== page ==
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 AD  Vol.7 No.4 , October 2019
Major Geological Fissure through Prehistoric Lion Monument at Giza Inspired Split Lion Hieroglyphs and Ancient Egypt’s Creation Myth
Abstract: In search of textual references to a monumental lion at Giza predating the Old Kingdom, we focused our investigation on the earliest use of three ancient Egyptian hieroglyphs depicting the frontal and caudal halves of a lion and a fissure-like symbol. These symbols first appear in Egypt’s proto- and early dynastic era and form part of Egypt’s earliest known set of written language symbols. During the First Dynasty, these symbols were both carved into ivory tags and painted onto jars to designate the quality of oil shipped as grave goods to both royal and private tombs. The same iconography and symbols appear in the creation story recorded on the frieze and upper register of the Edfu Temple’s enclosure wall, where the frontal and caudal animal parts are used to name two of seven personified creation words, the so-called d3jsw1, uttered during the act of creating the world from the primordial flood Mehit-wrt by Ptah. Here, we show that the appearance of such unusual icons in such different contexts can be explained by a prominent physical feature (a geological fissure) affecting the appearance of the Great Sphinx, thus demonstrating that the original monument including this feature existed before these hieroglyphs were invented. We have previously argued that the Great Sphinx was remodeled from the much older monumental lioness Mehit. Here, we provide further evidence that this monument existed in the form of a lion or lioness at least seven centuries before the time of Khafre (circa 2500 B.C.E.) challenging the conventional model which attributes the original creation of the Great Sphinx to this Old Kingdom ruler.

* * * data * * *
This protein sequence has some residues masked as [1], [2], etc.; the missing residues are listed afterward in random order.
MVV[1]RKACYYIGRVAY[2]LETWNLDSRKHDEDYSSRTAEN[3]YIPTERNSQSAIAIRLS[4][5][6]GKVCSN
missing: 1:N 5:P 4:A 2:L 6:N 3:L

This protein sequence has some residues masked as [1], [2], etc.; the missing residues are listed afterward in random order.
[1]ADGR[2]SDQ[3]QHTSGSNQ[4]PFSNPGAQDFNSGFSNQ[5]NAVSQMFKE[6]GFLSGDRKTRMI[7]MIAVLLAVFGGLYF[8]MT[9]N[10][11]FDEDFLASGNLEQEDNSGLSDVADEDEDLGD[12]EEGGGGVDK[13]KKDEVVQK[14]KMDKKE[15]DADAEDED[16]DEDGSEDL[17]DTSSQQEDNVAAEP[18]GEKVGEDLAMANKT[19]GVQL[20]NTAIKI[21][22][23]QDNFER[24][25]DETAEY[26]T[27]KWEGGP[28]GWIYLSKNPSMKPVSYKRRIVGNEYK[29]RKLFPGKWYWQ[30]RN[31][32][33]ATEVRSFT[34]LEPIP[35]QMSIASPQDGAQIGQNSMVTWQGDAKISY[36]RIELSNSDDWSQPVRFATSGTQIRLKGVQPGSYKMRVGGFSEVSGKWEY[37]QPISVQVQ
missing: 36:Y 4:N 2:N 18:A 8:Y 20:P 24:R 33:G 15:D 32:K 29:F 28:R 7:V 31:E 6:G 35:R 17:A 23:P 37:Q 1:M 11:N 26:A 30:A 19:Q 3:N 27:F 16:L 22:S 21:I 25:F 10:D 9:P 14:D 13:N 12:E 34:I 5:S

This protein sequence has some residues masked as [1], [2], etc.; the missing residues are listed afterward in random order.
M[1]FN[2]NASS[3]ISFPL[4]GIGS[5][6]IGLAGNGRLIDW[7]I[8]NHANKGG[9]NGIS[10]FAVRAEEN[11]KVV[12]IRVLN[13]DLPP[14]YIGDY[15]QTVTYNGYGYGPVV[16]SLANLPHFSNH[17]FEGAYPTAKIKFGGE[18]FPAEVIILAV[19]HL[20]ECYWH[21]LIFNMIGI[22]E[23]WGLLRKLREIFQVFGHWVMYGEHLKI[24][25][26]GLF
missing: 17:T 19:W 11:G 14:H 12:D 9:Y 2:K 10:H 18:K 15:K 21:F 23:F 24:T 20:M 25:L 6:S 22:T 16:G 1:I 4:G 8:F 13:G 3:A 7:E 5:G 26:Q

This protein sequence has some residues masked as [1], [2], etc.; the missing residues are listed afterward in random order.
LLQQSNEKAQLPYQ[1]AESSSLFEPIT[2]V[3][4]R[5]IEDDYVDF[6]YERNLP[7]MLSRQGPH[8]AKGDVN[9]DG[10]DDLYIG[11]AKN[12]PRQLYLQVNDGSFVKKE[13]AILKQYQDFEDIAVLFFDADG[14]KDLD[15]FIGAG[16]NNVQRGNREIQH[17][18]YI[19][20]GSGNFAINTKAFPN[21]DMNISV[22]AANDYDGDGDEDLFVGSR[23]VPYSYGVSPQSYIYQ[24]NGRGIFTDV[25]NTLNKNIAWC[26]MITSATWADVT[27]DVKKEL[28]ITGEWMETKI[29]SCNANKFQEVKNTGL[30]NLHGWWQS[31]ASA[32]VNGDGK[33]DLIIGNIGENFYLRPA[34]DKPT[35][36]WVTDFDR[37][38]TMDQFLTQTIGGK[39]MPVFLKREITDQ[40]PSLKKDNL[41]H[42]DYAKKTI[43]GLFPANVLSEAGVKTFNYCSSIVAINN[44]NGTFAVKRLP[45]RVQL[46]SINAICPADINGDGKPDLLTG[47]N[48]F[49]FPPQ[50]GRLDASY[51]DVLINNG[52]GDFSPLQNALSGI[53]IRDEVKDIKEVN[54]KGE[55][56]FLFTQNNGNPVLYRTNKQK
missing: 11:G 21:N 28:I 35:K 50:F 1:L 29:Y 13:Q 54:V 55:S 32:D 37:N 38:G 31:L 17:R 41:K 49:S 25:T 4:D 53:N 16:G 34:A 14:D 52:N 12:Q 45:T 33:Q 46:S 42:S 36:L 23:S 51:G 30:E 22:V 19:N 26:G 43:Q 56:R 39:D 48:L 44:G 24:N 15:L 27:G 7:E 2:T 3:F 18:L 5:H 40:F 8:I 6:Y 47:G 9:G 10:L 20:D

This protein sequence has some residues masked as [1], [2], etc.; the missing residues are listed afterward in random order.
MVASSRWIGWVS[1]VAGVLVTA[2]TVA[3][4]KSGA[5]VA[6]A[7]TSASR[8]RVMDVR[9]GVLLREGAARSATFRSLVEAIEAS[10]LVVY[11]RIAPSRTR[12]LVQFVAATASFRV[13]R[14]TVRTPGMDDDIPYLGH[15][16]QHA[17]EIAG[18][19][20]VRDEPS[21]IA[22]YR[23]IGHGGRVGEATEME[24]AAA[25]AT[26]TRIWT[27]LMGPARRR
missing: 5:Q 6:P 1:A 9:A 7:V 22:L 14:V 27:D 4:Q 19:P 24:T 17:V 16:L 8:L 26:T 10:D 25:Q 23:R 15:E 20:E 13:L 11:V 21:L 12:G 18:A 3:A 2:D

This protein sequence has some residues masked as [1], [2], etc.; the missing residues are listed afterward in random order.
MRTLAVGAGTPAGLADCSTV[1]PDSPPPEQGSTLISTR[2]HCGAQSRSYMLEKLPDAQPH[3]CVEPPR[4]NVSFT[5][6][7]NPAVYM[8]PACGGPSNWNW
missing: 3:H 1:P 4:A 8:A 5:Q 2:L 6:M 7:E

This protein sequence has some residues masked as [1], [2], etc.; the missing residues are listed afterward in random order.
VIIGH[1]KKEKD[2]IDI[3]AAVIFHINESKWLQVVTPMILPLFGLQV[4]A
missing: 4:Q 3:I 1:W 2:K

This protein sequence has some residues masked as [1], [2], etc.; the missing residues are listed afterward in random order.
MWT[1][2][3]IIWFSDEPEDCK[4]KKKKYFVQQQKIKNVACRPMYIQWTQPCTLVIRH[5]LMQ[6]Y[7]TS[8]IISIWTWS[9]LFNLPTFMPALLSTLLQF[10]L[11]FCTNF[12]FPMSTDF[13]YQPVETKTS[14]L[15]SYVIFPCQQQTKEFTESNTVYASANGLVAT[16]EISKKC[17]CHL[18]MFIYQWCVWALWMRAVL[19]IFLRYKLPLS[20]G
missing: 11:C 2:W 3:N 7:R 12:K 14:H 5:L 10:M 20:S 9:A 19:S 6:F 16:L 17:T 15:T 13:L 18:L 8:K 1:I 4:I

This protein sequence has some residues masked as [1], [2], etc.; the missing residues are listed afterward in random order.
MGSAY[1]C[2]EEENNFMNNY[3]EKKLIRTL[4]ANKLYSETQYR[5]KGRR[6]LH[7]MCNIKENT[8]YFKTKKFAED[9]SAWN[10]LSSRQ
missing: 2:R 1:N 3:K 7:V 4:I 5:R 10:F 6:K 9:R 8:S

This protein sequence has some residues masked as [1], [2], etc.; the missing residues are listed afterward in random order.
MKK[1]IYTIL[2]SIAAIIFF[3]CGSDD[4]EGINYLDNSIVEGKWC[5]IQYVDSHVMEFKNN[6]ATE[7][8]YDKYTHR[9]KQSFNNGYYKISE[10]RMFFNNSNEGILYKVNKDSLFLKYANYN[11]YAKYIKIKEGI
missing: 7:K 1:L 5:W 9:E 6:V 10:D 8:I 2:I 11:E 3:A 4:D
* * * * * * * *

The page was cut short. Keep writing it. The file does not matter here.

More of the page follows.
Cite this paper: Seyfzadeh, M. and Schoch, R. (2019) Major Geological Fissure through Prehistoric Lion Monument at Giza Inspired Split Lion Hieroglyphs and Ancient Egypt’s Creation Myth. Archaeological Discovery, 7, 211-256. doi: 10.4236/ad.2019.74011.
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